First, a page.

The Art of Composition
Visual Development Artist Ryley Garcia gives us an in-depth look at how his professional attitude towards assignments helped him succeed in Composition for Concept Art and Illustration.
Hey, my name is Ryley Garcia and I am a visual development artist, production designer, and illustrator working in animated film and tv. I began my education studying Architecture and Art History at the University of Toronto in Canada before deciding to move into art and animation. I continued my education at Seneca College where I enrolled in both their Illustration and Animation programs. During my stay, I realized I had true interest and passion for storytelling, color and light, and composition, and that is when I realized I wanted to be a vis dev artist for animated features.
I have worked as a layout and background artist on 2D animated shows and am currently working in Vancouver on season 4 of “Rick and Morty” as a 2D background artist. I like to spend my free time doing watercolor plein-air studies, oil painting, and personal digital illustrations. I try to consume as many anatomy, character design, composition, “art of”, etc. books as possible, while also enrolling in dozens of online courses in an effort to sharpen my artistic sword.
I chose to take CGMA’s “ Composition for Concept Art and Illustration” course because I have always been a fan of Mauricio Abril and have always understood the importance of composition when making a successful design. I had also taken a few other CGMA courses in the past and I cannot stress enough how valuable they have been in my art education.
Location, Location, Location
This assignment involved picking 3 familiar locations from life and developing 3 black & white compositions from them. We were told to attach any reference photos that were used and to also draw a floor plan of the room and angle being depicted. Since I was more than versed in studying from life (from my plein-air paintings), and was a student of architecture, this assignment was right up my alley. However, drawing from life versus photos can be challenging in that you have to make decisions regarding what stays in and out of your composition. You also have to make choices based on where you want the horizon line and how you want the flow of the composition to work. You really need to pick a focal point and stick with it, as there is no point in rendering every little detail. For my submission, I decided to make compositions based on different rooms/angles in my humble little apartment.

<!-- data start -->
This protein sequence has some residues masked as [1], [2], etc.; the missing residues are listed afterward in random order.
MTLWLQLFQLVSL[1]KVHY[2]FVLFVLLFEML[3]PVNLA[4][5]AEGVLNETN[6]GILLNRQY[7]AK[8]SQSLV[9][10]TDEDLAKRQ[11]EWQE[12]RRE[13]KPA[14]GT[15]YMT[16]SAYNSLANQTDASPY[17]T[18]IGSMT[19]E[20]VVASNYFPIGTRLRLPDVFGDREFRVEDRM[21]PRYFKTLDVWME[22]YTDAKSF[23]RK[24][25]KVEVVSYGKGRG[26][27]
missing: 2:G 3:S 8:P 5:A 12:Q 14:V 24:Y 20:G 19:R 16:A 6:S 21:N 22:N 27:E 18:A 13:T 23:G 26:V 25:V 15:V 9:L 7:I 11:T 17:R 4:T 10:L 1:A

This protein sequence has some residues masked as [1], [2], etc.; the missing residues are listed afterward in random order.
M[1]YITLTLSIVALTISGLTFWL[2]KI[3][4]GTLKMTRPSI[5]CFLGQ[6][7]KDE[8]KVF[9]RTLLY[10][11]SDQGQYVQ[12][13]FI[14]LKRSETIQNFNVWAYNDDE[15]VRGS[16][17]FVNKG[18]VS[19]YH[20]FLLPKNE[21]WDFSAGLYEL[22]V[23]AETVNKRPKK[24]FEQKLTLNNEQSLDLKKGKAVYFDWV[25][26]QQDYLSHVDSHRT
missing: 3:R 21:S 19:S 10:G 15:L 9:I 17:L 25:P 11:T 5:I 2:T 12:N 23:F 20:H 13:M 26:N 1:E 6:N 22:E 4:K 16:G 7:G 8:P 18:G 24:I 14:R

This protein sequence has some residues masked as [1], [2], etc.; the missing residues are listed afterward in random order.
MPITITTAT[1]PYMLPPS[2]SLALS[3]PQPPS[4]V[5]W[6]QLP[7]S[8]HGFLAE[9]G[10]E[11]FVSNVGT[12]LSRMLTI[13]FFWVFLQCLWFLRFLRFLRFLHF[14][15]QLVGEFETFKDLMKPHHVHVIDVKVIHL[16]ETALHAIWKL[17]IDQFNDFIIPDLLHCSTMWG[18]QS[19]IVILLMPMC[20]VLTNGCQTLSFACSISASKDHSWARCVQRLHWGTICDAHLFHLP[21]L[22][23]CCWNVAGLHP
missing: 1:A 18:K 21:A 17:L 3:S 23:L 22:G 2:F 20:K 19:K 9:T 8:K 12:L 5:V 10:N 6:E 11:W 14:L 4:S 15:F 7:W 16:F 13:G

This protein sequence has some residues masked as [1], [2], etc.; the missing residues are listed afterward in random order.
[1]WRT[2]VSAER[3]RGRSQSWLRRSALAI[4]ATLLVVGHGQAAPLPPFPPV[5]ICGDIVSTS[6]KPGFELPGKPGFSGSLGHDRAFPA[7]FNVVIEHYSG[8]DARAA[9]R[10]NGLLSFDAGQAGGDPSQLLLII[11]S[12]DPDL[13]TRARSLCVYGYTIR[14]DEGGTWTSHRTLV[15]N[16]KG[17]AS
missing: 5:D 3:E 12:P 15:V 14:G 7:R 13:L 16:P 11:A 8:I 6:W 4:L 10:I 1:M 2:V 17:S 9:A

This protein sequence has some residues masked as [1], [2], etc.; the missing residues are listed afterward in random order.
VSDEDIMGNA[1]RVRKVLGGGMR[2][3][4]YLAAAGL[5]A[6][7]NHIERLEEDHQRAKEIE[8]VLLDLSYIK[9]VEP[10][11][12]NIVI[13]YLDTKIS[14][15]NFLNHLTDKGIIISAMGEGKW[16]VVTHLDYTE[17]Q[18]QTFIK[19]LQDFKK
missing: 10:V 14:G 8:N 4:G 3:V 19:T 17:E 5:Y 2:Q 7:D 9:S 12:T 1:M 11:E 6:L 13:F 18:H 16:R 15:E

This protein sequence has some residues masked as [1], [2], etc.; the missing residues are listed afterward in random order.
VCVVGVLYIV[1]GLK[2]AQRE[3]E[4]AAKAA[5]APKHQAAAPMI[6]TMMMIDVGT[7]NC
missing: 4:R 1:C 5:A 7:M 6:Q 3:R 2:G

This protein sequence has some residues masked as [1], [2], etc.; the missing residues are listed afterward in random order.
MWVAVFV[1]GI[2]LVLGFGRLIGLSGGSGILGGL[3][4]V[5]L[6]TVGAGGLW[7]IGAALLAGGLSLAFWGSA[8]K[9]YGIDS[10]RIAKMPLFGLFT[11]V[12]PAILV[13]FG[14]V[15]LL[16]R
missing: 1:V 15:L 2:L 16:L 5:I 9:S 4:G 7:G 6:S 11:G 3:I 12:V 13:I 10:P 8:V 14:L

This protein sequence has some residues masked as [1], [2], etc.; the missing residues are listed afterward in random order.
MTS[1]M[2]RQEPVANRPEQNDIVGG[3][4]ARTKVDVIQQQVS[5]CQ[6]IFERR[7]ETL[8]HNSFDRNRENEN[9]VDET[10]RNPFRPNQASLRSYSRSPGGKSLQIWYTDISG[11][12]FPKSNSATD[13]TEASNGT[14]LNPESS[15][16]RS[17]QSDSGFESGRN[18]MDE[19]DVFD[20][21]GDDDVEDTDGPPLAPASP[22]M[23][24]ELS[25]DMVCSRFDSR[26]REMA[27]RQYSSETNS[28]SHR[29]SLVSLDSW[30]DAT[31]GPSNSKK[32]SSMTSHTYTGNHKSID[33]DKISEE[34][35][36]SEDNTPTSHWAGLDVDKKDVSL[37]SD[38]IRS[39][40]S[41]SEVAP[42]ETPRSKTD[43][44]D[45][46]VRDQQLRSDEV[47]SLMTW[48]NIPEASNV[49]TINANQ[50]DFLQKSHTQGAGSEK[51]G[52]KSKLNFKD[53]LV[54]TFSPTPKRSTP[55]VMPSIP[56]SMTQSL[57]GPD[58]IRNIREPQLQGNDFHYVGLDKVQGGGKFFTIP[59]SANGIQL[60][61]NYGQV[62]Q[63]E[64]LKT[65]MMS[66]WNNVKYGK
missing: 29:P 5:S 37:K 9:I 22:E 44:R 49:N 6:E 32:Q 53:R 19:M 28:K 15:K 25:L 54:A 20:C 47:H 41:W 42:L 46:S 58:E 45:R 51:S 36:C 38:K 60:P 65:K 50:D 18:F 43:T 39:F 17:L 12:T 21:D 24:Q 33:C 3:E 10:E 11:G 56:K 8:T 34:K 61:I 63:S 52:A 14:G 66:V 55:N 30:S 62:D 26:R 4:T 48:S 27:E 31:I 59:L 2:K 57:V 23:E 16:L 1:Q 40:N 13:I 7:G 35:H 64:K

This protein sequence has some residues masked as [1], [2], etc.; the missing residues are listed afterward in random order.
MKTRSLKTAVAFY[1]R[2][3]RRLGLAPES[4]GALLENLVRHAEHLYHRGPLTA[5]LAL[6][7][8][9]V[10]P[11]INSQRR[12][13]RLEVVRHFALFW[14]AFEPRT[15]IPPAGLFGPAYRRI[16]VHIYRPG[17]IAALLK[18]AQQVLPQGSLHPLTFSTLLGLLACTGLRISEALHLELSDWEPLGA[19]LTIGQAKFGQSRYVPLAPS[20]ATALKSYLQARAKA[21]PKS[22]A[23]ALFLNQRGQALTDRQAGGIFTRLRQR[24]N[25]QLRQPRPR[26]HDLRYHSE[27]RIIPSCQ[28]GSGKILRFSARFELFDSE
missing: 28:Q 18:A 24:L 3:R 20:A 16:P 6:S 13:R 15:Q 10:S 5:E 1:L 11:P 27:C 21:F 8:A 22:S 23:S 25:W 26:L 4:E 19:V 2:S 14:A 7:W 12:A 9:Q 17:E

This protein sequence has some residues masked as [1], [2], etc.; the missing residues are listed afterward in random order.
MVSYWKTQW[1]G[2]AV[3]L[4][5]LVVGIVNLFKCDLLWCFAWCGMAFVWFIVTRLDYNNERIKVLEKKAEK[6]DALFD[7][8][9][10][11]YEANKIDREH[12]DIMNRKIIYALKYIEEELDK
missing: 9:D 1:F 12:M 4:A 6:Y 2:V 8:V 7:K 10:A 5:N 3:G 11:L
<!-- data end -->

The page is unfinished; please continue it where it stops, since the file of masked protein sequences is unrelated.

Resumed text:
The first shot (A) depicts my living room. You’ll notice I added a huge spotlight to the left, a plant in the window, and the fireplace pokers. These objects were added in an effort to not only create more interest but to help direct the viewer to the central easel focal point. Moreover, I used a strong light source from the window to help lead the eye and also to make the focal point area to have the highest value contrast.
The second comp (B) depicts my work area. Again, you’ll notice I added organic plants to create more flow in the composition, while also contrasting the straight edges of the desk and computer monitors. I decided to use an above-head spotlight light source to direct the viewer and create a more dark and serious feel. I also used rectangular shapes (the mirror, doorway, wall opening, monitors) to rhythmically lead the eye around the space.
The final shot (C) is my bedroom. Here I tried to really create a lived-in feel by including lots of objects in a very small space. The guitar amp, clock, dresser, etc. were all added and positioned so as to lead the eye to the bed. You’ll notice the way guitar cable curves and points, the window curtains lean in, and even the backpack/dresser/clock arrangement are all set up with this focal point in mind. The obvious use of light once again forces the eye to the bed, while also dividing up the piece into interesting dark/light segments to create interest
Figures & Environments
This week we were asked to design 3 original compositions in black & white: 1 figure dominant, 1 figure-environment, and 1 environment dominant. Again, we were to attach any reference used; including any film screencaps, concept art, traditional paintings, photos, etc.
For my figure dominant piece, I decided to depict a shifty gangster playing cards at a bar. I really wanted to play up the edgy, mysterious feel of the figure and I did this by making his gesture tilted slightly and putting him under a harsh overhead light. His tilted gesture- combined with the curving smoke shape- contrasts with the even, repetitive glasses and bottles in the background. I also used the cigar smoke and foreground poker chips as compositional arrows which lead the eye to the figure.
My environment dominant composition is of two boys gazing upon a skatepark. For this piece I had to do quite a bit of research to understand how skateparks are built and what elements are usually included. My composition was designed to start the viewer at the two boys and to allow the viewer to navigate through the park as if they were experiencing it with them. The fact that only two figures are included helps to set the mood, giving it a more calm and grandiose feel. You’ll notice I strategically placed the skate ramps, pipes, rails, etc. to help guide the viewer around the park. I also laid out the background trees and lamps so as to lead your eye back to the tall foreground ramp on the right- once again leading you back into the composition.